BATON ROUGE, La. (AP) — State financing for more than 30 Louisiana public charter schools could end as early as next week, after a judge’s ruling Friday.
A state appellate court ruled this month that money from Louisiana’s public school funding formula can’t pay for charter schools created by the state Board of Elementary and Secondary Education. On Friday, state District Judge Wilson Fields said he didn’t have the authority to delay the impact of that ruling.
Without a stay, Superintendent of Education John White said the state cannot send the next monthly payment Wednesday to those charter schools.
“Charter schools are small, independent nonprofit entities, and obviously, one month’s revenue can be a big blow to your cash-flow,” White said. “Right now, the state is enjoined from sending that payment.”
White said the state is asking the appellate court to delay its ruling until the Louisiana Supreme Court decides whether the charter school funding is proper.
Charter schools are public schools, funded with taxpayer dollars but operated by independent organizations under agreements approved by state or local education officials. The operators of the schools in question were granted charters by the state education board, rather than local school boards. They were funded through a Legislature-approved formula that governs the way tax dollars, state and local, are doled out to individual local school districts.
A number of local education officials and a teacher union, the Louisiana Association of Educators, argued in lawsuits that funding the state-chartered schools through a formula meant to fund local school districts violates the Louisiana Constitution.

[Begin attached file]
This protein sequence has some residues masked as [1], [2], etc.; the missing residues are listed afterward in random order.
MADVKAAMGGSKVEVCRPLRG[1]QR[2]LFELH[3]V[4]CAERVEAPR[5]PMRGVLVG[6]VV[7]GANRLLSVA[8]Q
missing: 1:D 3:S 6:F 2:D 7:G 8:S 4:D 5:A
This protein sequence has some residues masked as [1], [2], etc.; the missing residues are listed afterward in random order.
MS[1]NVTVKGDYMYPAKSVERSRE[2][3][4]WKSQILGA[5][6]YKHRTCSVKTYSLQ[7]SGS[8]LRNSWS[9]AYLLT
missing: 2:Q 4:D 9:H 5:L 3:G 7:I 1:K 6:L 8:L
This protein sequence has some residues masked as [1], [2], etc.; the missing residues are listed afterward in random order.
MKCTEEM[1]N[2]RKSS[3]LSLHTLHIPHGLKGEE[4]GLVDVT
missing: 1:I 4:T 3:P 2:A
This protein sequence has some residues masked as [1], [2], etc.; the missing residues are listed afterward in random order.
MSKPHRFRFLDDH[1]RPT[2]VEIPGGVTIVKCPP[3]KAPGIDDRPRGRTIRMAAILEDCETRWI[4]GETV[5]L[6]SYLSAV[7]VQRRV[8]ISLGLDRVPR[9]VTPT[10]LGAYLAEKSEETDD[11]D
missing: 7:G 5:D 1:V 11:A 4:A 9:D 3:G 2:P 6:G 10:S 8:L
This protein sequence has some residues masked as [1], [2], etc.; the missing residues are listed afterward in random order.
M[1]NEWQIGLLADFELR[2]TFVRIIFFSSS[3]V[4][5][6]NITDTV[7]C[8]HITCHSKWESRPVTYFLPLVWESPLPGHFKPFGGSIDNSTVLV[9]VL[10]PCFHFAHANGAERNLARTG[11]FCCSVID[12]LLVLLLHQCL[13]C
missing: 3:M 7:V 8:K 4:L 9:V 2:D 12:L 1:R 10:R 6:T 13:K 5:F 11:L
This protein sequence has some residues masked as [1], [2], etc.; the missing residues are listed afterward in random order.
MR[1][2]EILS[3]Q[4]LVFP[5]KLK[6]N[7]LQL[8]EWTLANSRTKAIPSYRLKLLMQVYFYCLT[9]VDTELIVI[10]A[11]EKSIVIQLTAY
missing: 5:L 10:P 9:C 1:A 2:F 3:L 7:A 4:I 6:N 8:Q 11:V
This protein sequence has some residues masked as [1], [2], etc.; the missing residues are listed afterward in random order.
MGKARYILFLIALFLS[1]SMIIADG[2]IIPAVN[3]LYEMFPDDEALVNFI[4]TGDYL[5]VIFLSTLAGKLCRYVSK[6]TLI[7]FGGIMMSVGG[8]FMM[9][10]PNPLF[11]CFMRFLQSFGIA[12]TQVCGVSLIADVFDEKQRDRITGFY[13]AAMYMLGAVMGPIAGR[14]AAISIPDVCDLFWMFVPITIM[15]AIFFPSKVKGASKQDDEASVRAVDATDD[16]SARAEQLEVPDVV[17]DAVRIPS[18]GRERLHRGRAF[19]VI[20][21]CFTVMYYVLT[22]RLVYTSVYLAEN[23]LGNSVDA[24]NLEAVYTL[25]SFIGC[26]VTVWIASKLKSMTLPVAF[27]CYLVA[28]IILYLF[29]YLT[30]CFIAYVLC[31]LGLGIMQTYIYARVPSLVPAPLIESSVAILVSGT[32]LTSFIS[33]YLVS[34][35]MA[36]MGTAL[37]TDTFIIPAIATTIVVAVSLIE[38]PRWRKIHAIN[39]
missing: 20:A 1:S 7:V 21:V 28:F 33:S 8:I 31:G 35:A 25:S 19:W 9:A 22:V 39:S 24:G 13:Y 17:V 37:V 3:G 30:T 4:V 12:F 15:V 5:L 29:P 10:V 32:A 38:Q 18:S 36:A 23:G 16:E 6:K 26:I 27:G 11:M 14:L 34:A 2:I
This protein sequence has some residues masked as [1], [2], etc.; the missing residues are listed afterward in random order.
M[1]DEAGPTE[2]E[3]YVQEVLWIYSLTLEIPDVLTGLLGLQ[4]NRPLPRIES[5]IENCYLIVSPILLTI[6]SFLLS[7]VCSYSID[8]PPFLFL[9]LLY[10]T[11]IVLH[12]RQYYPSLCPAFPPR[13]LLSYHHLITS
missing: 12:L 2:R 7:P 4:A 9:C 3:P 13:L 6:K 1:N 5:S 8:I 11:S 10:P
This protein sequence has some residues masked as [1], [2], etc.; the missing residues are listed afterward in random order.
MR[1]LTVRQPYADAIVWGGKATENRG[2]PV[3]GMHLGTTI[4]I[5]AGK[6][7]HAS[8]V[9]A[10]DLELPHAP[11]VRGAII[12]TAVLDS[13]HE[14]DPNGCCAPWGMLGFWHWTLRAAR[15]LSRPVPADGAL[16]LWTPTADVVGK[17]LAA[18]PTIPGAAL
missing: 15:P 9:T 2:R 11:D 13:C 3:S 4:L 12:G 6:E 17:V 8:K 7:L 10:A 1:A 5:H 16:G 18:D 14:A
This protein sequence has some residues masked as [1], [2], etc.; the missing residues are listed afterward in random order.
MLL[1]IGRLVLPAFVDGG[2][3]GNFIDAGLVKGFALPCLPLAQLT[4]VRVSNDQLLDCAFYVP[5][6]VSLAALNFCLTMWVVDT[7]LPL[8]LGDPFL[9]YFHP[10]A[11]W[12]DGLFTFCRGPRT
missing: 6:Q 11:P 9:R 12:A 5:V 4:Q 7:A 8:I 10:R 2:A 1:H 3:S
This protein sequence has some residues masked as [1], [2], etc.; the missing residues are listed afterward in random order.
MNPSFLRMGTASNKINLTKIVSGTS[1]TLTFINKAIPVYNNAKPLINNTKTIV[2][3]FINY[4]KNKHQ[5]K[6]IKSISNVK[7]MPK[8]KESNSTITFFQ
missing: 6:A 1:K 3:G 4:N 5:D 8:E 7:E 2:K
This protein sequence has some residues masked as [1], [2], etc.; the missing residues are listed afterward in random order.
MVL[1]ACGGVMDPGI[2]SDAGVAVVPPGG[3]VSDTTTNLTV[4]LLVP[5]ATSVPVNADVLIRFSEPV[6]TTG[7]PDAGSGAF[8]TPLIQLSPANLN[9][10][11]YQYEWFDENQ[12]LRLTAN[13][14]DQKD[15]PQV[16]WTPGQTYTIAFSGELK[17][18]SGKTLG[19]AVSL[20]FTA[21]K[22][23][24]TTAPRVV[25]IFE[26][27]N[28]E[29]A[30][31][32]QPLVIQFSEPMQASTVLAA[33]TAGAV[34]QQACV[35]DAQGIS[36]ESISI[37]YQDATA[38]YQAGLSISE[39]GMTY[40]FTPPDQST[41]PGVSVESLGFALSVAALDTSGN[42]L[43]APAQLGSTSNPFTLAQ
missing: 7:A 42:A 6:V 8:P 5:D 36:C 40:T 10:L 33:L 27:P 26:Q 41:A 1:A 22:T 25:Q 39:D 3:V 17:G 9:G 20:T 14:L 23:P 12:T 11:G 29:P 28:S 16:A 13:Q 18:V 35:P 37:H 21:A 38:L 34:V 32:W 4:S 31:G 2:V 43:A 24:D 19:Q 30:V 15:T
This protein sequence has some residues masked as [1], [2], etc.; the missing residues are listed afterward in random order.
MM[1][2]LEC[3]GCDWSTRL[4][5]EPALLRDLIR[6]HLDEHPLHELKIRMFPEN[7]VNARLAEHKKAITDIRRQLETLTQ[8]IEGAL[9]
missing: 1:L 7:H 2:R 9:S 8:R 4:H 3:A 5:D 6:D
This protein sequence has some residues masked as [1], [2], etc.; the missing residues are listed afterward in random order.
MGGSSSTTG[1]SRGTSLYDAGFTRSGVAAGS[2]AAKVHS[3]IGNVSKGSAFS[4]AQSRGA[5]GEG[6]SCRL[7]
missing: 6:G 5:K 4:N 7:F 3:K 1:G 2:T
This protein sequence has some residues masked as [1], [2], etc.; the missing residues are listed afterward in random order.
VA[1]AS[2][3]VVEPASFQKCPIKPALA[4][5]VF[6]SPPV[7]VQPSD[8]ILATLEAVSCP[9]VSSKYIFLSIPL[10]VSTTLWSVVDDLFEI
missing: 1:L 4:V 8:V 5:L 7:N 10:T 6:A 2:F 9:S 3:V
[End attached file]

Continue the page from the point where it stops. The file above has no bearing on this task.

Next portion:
The 1st Circuit Court of Appeal agreed in a 3-2 decision, overturning a prior ruling from Fields that the charter school financing was legal.
The Advocate reports (http://bit.ly/2iTKjYA) the state, charter schools and the Louisiana Association of Public Charter Schools asked Fields to put the appellate court ruling on hold. They warned that stopping the funding could harm more than 16,000 students and thousands of teachers, administrators and other staff.
Fields noted the appellate court sent the case back to him for further proceedings “consistent with this opinion.”
“What’s my authority to say, ‘Big Brother, I’m going to stay your ruling?'” Fields said during a hearing Friday. “If I issue a stay, that’s contrary to the opinion.”
Lawmakers could opt to fund the charters separately from the formula. But that would require full state financing — rather than paying for the schools with a mix of state and local tax dollars — boosting costs for Louisiana’s operating budget amid recurring financial problems.
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